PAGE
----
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How genetic and environmental factors affect children

4/5/04. By the Public Health Genetics Unit

A group of US federal agencies are collaborating on a new project designed to study how genetic and environmental factors affect children. Researchers plan to use that information to identify potential threats to their health.

The National Children's Study (NCS) combines the efforts of the National Institute of Child Health and Human Development, the National Institute of Environmental Health Sciences, the Centers for Disease Control and Prevention, and the Environmental Protection Agency. Approval for the NCS came as part of US legislation, the Children's Health Act 2000.The NCS will follow 100 000 children from before birth to age 21.

Pregnant women will be recruited in the beginning stages of the study. Early information, such as the woman's antenatal diet, any exposure to chemicals, and their general health and emotional state will be recorded. Over the years, researchers will examine environmental factors that may affect the children.

'Environmental' is defined broadly, including natural and man-made environmental factors, biological and chemical factors, physical surroundings, social factors, behavioural influences and outcomes, genetics, and cultural and family influences and differences. This will be done by conducting physical, mental, emotional and developmental examinations of the children, as well as interviewing parents and environmental sampling of their homes, with a hope to understanding the role of such factors in health and disease. For example, they will ask parents to report such things as how much television the child watches, whether they attend a day-care, how the child is disciplined and what kind of foods the child eats. With this data, researchers may be able to answer questions such as does attending a day-care influence a child's developmental growth or do vaccines cause autism?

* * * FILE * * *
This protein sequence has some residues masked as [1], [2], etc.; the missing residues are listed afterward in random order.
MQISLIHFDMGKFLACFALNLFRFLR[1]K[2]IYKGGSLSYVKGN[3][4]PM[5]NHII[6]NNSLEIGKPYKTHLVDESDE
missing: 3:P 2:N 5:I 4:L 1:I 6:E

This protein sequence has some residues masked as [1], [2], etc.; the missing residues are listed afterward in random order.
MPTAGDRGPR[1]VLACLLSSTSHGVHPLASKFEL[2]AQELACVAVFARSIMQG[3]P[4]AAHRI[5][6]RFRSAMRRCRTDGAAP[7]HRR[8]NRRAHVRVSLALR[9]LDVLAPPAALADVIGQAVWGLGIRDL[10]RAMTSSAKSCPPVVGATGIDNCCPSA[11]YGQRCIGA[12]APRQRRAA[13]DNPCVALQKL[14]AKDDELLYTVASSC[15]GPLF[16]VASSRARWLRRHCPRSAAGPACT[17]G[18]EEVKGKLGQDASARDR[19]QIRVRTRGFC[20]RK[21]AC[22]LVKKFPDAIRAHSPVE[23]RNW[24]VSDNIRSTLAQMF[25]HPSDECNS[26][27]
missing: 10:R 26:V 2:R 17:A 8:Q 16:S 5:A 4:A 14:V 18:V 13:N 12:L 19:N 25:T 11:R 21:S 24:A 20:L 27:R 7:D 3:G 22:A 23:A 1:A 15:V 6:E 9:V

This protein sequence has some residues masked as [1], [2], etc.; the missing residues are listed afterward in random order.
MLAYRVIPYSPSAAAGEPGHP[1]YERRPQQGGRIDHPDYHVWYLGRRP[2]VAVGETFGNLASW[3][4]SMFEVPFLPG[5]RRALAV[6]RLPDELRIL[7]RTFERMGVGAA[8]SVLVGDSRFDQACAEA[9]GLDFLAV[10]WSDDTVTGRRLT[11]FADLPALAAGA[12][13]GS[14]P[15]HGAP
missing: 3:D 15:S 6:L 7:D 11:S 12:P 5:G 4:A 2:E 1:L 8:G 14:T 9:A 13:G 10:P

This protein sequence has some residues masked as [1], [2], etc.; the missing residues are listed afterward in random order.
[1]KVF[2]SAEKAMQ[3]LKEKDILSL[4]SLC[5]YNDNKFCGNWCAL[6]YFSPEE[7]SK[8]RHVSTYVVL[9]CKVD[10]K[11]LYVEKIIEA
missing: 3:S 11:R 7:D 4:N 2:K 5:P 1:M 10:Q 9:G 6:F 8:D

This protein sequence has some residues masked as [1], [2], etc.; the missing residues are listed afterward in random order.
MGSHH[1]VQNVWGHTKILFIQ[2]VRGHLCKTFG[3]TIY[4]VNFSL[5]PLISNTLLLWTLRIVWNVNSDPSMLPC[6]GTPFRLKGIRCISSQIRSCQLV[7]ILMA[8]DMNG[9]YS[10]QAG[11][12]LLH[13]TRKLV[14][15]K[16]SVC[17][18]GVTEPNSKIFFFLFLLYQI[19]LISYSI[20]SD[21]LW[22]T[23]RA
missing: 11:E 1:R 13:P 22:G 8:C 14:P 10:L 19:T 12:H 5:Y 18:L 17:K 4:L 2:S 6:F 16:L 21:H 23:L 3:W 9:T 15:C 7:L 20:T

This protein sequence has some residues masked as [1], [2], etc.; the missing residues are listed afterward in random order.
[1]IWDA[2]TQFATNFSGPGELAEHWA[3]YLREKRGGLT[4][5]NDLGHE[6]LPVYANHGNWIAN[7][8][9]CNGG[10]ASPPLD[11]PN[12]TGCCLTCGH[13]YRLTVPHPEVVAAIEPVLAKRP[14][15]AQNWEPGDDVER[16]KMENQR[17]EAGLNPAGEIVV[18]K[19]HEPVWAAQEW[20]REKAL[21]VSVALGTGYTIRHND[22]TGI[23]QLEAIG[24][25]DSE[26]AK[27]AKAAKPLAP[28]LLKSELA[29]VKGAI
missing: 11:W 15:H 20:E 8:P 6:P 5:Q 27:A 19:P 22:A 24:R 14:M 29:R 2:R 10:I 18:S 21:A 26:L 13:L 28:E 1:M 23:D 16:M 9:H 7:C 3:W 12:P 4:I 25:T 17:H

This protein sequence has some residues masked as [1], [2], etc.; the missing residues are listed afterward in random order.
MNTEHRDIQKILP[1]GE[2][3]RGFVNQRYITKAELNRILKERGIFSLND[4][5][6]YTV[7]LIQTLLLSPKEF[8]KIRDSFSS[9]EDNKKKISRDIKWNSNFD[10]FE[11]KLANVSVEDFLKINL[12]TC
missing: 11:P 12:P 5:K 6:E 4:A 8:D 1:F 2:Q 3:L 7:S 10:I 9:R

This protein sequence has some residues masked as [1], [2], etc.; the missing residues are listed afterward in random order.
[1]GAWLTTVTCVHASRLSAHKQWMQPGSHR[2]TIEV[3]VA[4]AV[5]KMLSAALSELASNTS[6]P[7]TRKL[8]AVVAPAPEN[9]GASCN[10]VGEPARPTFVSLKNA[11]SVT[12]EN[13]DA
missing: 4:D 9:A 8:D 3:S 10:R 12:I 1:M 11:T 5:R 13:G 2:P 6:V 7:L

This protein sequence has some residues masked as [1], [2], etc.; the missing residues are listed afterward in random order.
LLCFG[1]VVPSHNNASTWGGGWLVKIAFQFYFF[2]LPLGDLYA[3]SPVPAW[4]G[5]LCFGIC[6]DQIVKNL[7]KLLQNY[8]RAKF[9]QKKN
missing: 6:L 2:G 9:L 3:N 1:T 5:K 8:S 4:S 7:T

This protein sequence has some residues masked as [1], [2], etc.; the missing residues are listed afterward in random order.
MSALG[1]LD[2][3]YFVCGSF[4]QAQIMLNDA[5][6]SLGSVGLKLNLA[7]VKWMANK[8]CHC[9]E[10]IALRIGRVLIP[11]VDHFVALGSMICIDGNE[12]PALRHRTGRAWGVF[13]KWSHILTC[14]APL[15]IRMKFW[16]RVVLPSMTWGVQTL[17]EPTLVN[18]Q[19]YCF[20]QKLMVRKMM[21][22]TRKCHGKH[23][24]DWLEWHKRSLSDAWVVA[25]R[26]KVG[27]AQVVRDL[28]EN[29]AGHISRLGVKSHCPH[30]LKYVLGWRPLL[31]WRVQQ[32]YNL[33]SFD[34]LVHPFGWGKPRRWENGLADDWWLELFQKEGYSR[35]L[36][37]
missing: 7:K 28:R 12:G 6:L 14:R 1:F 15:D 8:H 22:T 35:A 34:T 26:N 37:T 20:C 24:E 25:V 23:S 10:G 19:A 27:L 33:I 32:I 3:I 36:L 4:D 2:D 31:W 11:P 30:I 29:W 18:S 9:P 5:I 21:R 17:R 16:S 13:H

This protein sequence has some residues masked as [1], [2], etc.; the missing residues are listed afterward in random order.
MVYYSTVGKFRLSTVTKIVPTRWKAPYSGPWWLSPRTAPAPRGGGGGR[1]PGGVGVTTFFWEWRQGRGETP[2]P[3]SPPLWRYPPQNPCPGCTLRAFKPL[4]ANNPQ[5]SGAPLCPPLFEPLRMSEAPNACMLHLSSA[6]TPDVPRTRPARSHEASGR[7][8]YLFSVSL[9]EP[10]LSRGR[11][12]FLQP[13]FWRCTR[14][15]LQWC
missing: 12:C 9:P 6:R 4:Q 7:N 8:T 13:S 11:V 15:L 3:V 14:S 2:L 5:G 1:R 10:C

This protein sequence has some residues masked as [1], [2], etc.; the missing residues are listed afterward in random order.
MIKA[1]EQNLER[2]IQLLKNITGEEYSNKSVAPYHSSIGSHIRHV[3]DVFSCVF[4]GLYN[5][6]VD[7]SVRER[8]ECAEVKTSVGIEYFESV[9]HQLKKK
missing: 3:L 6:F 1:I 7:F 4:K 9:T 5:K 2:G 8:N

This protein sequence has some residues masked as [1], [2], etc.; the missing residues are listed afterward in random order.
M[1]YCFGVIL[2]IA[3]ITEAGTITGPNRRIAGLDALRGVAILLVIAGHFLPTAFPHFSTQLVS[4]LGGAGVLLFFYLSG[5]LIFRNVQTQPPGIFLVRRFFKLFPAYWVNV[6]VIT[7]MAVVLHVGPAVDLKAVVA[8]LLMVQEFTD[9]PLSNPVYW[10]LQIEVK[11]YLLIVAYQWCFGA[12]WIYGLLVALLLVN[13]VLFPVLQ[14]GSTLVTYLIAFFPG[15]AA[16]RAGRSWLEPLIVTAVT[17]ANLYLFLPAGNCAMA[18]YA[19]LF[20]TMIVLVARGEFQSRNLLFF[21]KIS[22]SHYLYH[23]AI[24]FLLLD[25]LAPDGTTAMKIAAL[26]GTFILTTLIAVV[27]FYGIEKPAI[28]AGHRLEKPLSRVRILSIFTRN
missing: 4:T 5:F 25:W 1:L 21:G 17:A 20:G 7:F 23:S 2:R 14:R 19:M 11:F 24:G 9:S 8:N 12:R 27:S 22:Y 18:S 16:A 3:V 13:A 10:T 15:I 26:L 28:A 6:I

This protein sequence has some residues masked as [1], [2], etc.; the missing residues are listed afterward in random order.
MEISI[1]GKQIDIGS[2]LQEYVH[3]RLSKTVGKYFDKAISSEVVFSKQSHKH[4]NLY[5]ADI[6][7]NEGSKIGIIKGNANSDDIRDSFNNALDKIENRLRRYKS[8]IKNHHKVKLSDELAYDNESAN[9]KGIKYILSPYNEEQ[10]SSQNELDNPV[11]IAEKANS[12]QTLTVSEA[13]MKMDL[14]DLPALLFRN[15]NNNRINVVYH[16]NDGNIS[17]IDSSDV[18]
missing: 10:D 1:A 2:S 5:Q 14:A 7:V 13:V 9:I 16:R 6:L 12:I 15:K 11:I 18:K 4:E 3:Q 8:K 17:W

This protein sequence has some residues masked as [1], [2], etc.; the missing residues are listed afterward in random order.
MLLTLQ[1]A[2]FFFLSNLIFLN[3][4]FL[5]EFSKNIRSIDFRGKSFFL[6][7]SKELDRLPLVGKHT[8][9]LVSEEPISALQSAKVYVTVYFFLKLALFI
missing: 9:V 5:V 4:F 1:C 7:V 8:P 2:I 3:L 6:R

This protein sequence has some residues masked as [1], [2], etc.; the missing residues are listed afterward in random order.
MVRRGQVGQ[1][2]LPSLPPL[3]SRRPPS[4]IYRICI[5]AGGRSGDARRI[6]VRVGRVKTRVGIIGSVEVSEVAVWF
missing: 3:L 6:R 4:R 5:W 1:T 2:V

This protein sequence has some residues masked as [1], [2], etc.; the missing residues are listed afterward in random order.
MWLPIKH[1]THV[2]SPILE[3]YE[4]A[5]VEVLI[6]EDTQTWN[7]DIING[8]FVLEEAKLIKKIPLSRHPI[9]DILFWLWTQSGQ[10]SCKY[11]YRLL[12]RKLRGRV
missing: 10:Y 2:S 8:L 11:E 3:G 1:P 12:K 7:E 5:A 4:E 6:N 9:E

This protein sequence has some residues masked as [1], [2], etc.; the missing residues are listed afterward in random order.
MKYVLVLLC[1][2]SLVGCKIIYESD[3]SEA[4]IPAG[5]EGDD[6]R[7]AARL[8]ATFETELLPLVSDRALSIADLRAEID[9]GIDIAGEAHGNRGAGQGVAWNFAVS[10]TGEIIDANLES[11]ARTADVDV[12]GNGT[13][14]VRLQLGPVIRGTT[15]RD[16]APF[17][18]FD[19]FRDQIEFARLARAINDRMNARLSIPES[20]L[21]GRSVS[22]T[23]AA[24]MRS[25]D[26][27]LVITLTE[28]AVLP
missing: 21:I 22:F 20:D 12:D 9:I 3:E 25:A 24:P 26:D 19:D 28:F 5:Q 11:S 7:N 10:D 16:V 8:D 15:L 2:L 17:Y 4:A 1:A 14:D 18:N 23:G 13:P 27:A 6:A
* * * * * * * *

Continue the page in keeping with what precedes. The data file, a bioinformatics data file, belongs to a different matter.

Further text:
Several working groups on specialist subjects have been set up, including ones that will focus on specific areas such as exposure to chemical agents, injury, gene-environment interactions, medicines and pharmaceuticals, fertility and early pregnancy, birth defects, development and behaviour, repository issues, and ethics.

The Ethics Working Group will be looking at the ethics of how the study will be conducted, such as issues of recruitment, confidentiality of data and samples and feedback of information to participants. An Ethics Resource Guide for the NCS will be prepared. The Repository Working Group will be responsible for how samples will be collected, recorded, stored, etc. Planning work continues but the NCS sponsors are planning to begin work in 2006.

Article courtesy of the Public Health Genetics Unit .

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